As countless love songs, movies, and self-help books attest, men and women have long sought different things. The result? Seemingly inevitable conflict. Yet we belong to the most cooperative species on the planet. Isn't there a way we can use this capacity to achieve greater harmony and equality between the sexes? In The War of the Sexes, Paul Seabright argues that there is - but first we must understand how the tension between conflict and cooperation developed in our remote evolutionary past, how it shaped the modern world, and how it still holds us back, both at home and at work. Drawing on biology, sociology, anthropology, and economics, Seabright shows that conflict between the sexes is, paradoxically, the product of cooperation. The evolutionary niche - the long dependent childhood - carved out by our ancestors requires the highest level of cooperative talent. But it also gives couples more to fight about. Men and women became experts at influencing one another to achieve their cooperative ends, but also became trapped in strategies of manipulation and deception in pursuit of sex and partnership. In early societies, economic conditions moved the balance of power in favor of men, as they cornered scarce resources for use in the sexual bargain. Today, conditions have changed beyond recognition, yet inequalities between men and women persist, as the brains, talents, and preferences we inherited from our ancestors struggle to deal with the unpredictable forces unleashed by the modern information economy. Men and women today have an unprecedented opportunity to achieve equal power and respect. But we need to understand the mixed inheritance of conflict and cooperation left to us by our primate ancestors if we are finally to escape their legacy.Ver Descripción del producto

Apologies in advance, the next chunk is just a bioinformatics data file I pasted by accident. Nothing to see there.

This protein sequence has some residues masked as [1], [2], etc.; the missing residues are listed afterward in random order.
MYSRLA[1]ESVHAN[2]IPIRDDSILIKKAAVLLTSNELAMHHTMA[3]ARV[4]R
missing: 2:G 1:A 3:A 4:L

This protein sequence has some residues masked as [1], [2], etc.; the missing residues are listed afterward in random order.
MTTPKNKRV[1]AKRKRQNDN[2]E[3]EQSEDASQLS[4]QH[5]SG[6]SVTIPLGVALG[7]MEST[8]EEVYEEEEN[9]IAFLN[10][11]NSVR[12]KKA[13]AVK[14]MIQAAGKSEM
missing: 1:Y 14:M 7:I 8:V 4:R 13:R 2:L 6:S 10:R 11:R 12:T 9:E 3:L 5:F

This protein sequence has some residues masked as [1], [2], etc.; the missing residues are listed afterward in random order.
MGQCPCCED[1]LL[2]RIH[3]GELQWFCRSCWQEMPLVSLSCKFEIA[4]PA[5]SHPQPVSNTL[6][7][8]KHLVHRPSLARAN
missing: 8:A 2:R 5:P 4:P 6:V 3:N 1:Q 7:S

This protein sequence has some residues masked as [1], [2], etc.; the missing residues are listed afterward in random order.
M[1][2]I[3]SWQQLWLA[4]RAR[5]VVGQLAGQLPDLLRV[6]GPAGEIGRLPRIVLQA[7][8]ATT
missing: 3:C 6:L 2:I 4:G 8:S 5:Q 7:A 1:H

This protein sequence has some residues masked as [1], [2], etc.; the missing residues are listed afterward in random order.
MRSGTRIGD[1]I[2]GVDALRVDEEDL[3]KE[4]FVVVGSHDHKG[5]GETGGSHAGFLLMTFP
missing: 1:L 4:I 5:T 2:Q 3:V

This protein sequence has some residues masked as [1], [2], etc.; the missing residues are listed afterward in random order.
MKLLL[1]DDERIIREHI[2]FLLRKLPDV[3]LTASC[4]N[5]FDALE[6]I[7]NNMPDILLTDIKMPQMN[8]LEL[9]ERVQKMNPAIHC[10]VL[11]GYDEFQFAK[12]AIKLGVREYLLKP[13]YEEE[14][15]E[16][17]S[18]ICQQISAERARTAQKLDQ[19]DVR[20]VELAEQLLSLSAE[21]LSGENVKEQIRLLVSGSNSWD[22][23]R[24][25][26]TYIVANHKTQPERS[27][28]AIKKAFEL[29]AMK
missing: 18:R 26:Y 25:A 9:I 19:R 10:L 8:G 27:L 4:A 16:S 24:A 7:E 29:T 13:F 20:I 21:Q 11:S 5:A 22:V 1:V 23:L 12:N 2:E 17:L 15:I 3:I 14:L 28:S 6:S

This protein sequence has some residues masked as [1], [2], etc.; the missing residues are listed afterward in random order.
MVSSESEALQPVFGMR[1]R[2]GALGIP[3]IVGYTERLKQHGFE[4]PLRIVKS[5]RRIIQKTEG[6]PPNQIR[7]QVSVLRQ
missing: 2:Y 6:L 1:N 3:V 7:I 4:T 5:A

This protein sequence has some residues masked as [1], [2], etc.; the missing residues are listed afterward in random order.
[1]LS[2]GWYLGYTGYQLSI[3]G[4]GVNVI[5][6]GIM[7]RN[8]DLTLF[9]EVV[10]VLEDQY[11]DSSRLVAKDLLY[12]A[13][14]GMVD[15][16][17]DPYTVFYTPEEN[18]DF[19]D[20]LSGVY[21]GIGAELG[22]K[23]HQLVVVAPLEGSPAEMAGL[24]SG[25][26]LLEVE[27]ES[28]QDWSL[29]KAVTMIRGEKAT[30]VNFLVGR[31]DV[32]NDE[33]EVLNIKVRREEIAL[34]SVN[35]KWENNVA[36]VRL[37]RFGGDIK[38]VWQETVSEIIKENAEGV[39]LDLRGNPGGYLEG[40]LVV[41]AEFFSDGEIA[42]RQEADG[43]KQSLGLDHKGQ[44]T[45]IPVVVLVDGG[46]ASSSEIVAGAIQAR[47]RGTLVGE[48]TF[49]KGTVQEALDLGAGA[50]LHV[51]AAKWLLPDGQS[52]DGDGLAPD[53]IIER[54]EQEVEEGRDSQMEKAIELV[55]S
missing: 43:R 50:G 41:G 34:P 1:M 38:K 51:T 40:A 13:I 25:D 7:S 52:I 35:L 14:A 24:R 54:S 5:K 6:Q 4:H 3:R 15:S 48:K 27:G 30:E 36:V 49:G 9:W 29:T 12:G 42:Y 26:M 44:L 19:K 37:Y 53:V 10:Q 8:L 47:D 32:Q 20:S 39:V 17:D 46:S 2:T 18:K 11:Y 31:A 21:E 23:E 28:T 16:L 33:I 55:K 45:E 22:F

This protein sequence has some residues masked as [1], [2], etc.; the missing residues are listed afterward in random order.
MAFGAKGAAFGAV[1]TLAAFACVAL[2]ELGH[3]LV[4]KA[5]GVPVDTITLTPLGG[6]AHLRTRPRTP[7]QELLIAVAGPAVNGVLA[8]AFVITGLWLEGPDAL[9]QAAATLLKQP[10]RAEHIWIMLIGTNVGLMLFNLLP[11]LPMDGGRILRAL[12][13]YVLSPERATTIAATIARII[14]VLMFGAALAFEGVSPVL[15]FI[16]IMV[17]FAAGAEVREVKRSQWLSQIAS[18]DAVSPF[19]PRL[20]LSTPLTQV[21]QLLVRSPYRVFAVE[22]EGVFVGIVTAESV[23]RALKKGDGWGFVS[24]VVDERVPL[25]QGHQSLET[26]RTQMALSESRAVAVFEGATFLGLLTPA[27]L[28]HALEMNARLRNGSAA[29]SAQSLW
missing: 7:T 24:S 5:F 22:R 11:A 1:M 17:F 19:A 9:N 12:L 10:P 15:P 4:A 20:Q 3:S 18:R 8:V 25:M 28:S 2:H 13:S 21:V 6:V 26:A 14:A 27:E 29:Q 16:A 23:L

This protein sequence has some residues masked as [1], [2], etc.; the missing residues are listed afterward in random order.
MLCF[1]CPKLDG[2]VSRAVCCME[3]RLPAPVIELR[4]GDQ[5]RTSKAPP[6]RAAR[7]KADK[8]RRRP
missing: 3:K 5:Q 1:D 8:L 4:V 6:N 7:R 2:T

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It was in the second part on the present that Seabright failed to close the deal. He is determined to avoid anything smacking or biological roots of preferences to explain the different labor market outcomes for modern men and women and develops a model of socially constructed reality determining occupational and other labor market choices. That is all fine, but the failure to outline the range of possible explanations is not. He shows promise in discussion of the types of social network favored by men and women, but does not develop this fully enough to be convincing.